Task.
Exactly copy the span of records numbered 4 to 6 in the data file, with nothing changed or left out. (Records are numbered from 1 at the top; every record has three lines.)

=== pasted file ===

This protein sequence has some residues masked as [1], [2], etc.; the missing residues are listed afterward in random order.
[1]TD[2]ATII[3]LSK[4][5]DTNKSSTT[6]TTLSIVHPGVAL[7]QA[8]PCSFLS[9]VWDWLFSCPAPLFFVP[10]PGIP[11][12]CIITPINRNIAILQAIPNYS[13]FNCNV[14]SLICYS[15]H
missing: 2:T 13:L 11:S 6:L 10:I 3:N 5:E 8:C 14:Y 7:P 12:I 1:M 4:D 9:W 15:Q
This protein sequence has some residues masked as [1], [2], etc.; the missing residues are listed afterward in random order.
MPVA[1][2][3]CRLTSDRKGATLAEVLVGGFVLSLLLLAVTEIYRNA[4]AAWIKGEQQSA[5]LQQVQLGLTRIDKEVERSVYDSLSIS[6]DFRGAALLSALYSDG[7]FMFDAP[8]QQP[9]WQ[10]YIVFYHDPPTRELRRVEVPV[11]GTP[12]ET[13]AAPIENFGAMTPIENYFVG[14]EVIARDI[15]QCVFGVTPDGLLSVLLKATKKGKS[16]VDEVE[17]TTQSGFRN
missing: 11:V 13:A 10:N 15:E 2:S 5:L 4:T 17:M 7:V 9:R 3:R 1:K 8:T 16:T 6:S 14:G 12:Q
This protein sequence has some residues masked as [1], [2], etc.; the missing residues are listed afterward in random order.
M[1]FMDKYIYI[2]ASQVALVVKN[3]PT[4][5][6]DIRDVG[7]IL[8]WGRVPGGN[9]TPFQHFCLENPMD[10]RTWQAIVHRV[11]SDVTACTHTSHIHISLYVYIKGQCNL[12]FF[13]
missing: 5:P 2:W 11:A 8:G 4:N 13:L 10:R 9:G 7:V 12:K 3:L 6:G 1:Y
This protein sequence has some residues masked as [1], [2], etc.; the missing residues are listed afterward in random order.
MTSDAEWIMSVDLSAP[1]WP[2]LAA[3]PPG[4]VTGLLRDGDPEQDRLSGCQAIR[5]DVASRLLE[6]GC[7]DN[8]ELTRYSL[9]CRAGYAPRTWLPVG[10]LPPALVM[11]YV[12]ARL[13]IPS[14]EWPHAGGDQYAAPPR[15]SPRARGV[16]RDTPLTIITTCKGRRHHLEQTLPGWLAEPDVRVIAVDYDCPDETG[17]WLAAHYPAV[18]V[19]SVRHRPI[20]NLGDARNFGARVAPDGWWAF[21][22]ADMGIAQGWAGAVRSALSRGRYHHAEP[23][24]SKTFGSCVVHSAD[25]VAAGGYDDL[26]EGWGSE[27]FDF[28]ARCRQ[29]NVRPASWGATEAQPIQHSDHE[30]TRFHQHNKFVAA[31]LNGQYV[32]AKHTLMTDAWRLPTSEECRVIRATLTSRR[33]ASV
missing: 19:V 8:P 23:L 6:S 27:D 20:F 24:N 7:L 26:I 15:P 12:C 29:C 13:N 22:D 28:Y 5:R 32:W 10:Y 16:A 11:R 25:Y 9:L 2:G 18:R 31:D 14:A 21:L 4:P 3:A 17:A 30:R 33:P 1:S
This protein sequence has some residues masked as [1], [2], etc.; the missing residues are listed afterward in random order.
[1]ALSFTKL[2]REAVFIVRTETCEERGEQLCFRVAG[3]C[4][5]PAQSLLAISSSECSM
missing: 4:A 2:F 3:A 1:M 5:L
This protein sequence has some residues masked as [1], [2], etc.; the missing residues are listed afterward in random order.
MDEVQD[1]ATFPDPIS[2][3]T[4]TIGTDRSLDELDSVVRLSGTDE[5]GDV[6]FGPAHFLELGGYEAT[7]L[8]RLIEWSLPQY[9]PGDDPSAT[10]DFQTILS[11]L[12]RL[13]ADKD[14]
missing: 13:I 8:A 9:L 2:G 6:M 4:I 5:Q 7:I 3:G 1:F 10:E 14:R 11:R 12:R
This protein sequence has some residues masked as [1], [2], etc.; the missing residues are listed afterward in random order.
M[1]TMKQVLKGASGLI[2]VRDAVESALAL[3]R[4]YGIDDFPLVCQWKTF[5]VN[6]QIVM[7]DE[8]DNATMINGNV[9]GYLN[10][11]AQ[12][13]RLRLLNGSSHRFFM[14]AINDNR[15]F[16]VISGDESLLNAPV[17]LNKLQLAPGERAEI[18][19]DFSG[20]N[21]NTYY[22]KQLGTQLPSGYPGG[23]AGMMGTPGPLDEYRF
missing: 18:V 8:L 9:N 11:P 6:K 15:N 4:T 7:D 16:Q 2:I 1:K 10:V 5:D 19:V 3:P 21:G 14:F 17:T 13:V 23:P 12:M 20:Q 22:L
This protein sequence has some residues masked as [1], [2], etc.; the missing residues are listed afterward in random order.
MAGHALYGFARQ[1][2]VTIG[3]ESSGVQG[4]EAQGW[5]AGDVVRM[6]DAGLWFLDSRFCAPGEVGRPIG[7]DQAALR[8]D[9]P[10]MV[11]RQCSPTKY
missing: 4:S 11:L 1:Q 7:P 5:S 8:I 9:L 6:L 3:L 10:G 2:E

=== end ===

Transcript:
This protein sequence has some residues masked as [1], [2], etc.; the missing residues are listed afterward in random order.
MTSDAEWIMSVDLSAP[1]WP[2]LAA[3]PPG[4]VTGLLRDGDPEQDRLSGCQAIR[5]DVASRLLE[6]GC[7]DN[8]ELTRYSL[9]CRAGYAPRTWLPVG[10]LPPALVM[11]YV[12]ARL[13]IPS[14]EWPHAGGDQYAAPPR[15]SPRARGV[16]RDTPLTIITTCKGRRHHLEQTLPGWLAEPDVRVIAVDYDCPDETG[17]WLAAHYPAV[18]V[19]SVRHRPI[20]NLGDARNFGARVAPDGWWAF[21][22]ADMGIAQGWAGAVRSALSRGRYHHAEP[23][24]SKTFGSCVVHSAD[25]VAAGGYDDL[26]EGWGSE[27]FDF[28]ARCRQ[29]NVRPASWGATEAQPIQHSDHE[30]TRFHQHNKFVAA[31]LNGQYV[32]AKHTLMTDAWRLPTSEECRVIRATLTSRR[33]ASV
missing: 19:V 8:P 23:L 6:S 27:D 20:F 24:N 7:L 26:I 15:P 12:C 29:C 13:N 22:D 28:Y 5:R 32:W 10:Y 16:A 11:R 25:Y 9:L 2:G 18:R 31:D 14:A 21:L 4:P 3:A 17:A 30:R 33:P 1:S
This protein sequence has some residues masked as [1], [2], etc.; the missing residues are listed afterward in random order.
[1]ALSFTKL[2]REAVFIVRTETCEERGEQLCFRVAG[3]C[4][5]PAQSLLAISSSECSM
missing: 4:A 2:F 3:A 1:M 5:L
This protein sequence has some residues masked as [1], [2], etc.; the missing residues are listed afterward in random order.
MDEVQD[1]ATFPDPIS[2][3]T[4]TIGTDRSLDELDSVVRLSGTDE[5]GDV[6]FGPAHFLELGGYEAT[7]L[8]RLIEWSLPQY[9]PGDDPSAT[10]DFQTILS[11]L[12]RL[13]ADKD[14]
missing: 13:I 8:A 9:L 2:G 6:M 4:I 5:Q 7:I 3:G 1:F 10:E 14:R 11:R 12:R